When you include single values in qualified parameters, you must make the CPP determine if a single value was passed or a qualified value was passed.


In the following program, I use an IF to check for a single asterisk in &QUALJOB. If that condition is true, I retrieve job name, user, and job number from the job attributes. If &QUALJOB is not a single asterisk, it must be a qualified job name, and I extract the three values from the parameter into the job name, user, and job number variables. Regardless of how the three variables are loaded, they serve to tell the Work Job (WRKJOB) command which job to display information about open files in.


PGM        PARM(&QUALJOB)                                 


DCL        VAR(&QUALJOB) TYPE(*CHAR) LEN(26)             

DCL        VAR(&JOBNAME) TYPE(*CHAR) LEN(10)             

DCL        VAR(&JOBUSER) TYPE(*CHAR) LEN(10)              

DCL        VAR(&JOBNUMBER) TYPE(*CHAR) LEN(6)            


/* single value of * means the current job */                                                   

IF         COND(&QUALJOB *EQ '*') THEN(DO)               



/* the job name is qualified */            

ELSE       CMD(DO)                                       







Scenario 3: Qualified Database File with Member (Object/Library Member)


IBM has two ways to qualify file names when a database member is involved. In some commands, such as Copy File (CPYF) and Override with Database File (OVRDBF), the file is qualified as any other object would be, and the member is specified in a separate parameter.






In other commands, like Copy to Import File (CPYTOIMPF), the member is included as a second element in the qualified parameter.





Here is a command in which the file member is included in the qualification.


CMD        PROMPT('Do It')

PARM       KWD(FILE) TYPE(DBFILE) MIN(1) +               

             PROMPT('Database file')                     


DBFILE:     ELEM       TYPE(QUALFILE) MIN(1) PROMPT('File')           

            ELEM       TYPE(*NAME) LEN(10) DFT(*FIRST) +             

                          SPCVAL((*FIRST)) EXPR(*YES) PROMPT('Member')


QUALFILE:   QUAL       TYPE(*NAME) LEN(10) MIN(1) EXPR(*YES)         

            QUAL       TYPE(*NAME) LEN(10) DFT(*LIBL) +              

                          SPCVAL((*LIBL) (*CURLIB)) EXPR(*YES) +      



In this case, the file parameter has two elements: the qualified file and the member. Both make up the DBFILE data type. The first of those two elements is further defined by the QUALFILE data type.


The CPP receives the FILE parameter as a 32-byte string. The first two positions always contain the number two, to indicate the number of elements, in binary format. You can ignore them. The information you need begins in position three and spans 30 positions: 10 for file name, 10 for library name, and 10 for member name. Use the substring function to extract that information in a CL procedure.


PGM        PARM(&QUALFILE)                      



DCL        VAR(&FILE) TYPE(*CHAR) LEN(10)       

DCL        VAR(&LIB) TYPE(*CHAR) LEN(10)        

DCL        VAR(&MBR) TYPE(*CHAR) LEN(10)        





Faux Pas # 2: No Command Help

I've given you the skeleton source code you need to define qualified parameters as IBM does. This will go a long way toward making your commands look and act like those of IBM's. There is one other thing that you need to do: You need to provide some help text. Absence of help text is a dead giveaway that your command did not come from IBM. Fortunately, defining help text is easy if you are running V5R3 or above.


In V5R3, IBM added the Generate Command Documentation (GENCMDDOC) command to i5/OS. This wonderful command relieves the developer of the grunt work in developing HTML and UIM (help text) documentation. It's a little goofy in the way it works, in that it doesn't return error messages to a green-screen session. You have to look at the job log to see if the command succeeds or not. Another quirk is that it may not be finished when the input-inhibited light goes away, because the command kicks off a Java application that runs in its own little world. But the good outweighs the bad.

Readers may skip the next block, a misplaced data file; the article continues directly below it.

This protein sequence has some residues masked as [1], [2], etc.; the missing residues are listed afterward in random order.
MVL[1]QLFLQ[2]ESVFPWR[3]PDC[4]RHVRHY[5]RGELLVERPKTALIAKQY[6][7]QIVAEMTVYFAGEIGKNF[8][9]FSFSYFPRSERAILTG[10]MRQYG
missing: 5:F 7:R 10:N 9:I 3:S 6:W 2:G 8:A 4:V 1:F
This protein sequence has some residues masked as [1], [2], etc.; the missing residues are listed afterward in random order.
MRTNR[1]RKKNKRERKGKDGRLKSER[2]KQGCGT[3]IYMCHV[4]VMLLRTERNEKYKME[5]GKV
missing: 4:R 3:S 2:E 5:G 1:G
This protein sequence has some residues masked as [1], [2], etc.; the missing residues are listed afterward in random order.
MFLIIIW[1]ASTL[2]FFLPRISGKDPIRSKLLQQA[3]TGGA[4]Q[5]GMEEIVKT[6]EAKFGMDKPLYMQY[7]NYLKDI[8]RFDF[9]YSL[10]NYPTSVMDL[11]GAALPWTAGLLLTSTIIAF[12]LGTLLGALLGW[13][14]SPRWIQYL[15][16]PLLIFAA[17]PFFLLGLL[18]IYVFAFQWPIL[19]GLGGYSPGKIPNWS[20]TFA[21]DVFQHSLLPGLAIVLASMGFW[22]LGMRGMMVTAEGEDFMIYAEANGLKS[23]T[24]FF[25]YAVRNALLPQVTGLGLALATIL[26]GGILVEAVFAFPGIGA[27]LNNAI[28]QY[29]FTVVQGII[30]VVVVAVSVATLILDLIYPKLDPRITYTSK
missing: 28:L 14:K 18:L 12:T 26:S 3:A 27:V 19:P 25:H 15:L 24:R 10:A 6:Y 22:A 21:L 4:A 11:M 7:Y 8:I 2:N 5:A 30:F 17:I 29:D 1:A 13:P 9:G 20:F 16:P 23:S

To generate help text for the DOIT command, I ran the GENCMDDOC command from an interactive session.


GENCMDDOC CMD(MYLIB/DOIT)                   





In return, I got a source member called DOIT[THH1]  in file QPLNSRC of library MYLIB. If you prefer, you can generate the source in the IFS. The following command creates the UIM source code in stream file /home/mydir/MYLIB_DOIT.UIM.







Wherever you put the source, you'll need to edit it. Open the source member using your editor of choice and start looking for three periods inside angle brackets, like this:


You must have <...>


These placeholders indicate where you need to fill in the blanks. Either replace the placeholders or delete the sentences or sections in which they are found. The following example shows how you might replace a placeholder with meaningful text.


You must have security administrator authority to run this command.


Once you've replaced the placeholders with meaningful text, create the panel group.







Attach the panel group to the command, either by creating the command or changing the command.














They'll Think You Work for IBM

One of the highest compliments I've ever been paid occurred on those occasions when someone thought a CL command that I'd written was part of the operating system. It's not that I'm a super programmer, but rather that I follow (as far as is practical) the standards IBM developers have set.


Learning to qualify objects and define help text is not difficult. Whether you're an old-timer or a newbie, if you've never learned to define your own commands, now is a great time to start.


Ted Holt is IT manager of Manufacturing Systems Development for Day-Brite Capri Omega, a manufacturer of lighting fixtures in Tupelo, Mississippi. He has worked in the information processing industry since 1981 and is the author or co-author of seven books. 

MC Press books written by Ted Holt available now on the MC Press Bookstore.

Complete CL: Fifth Edition Complete CL: Fifth Edition
Become a CL guru and fully leverage the abilities of your system.
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Complete CL: Sixth Edition Complete CL: Sixth Edition
Now fully updated! Get the master guide to Control Language programming.
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IBM i5/iSeries Primer IBM i5/iSeries Primer
Check out the ultimate resource and “must-have” guide for every professional working with the i5/iSeries.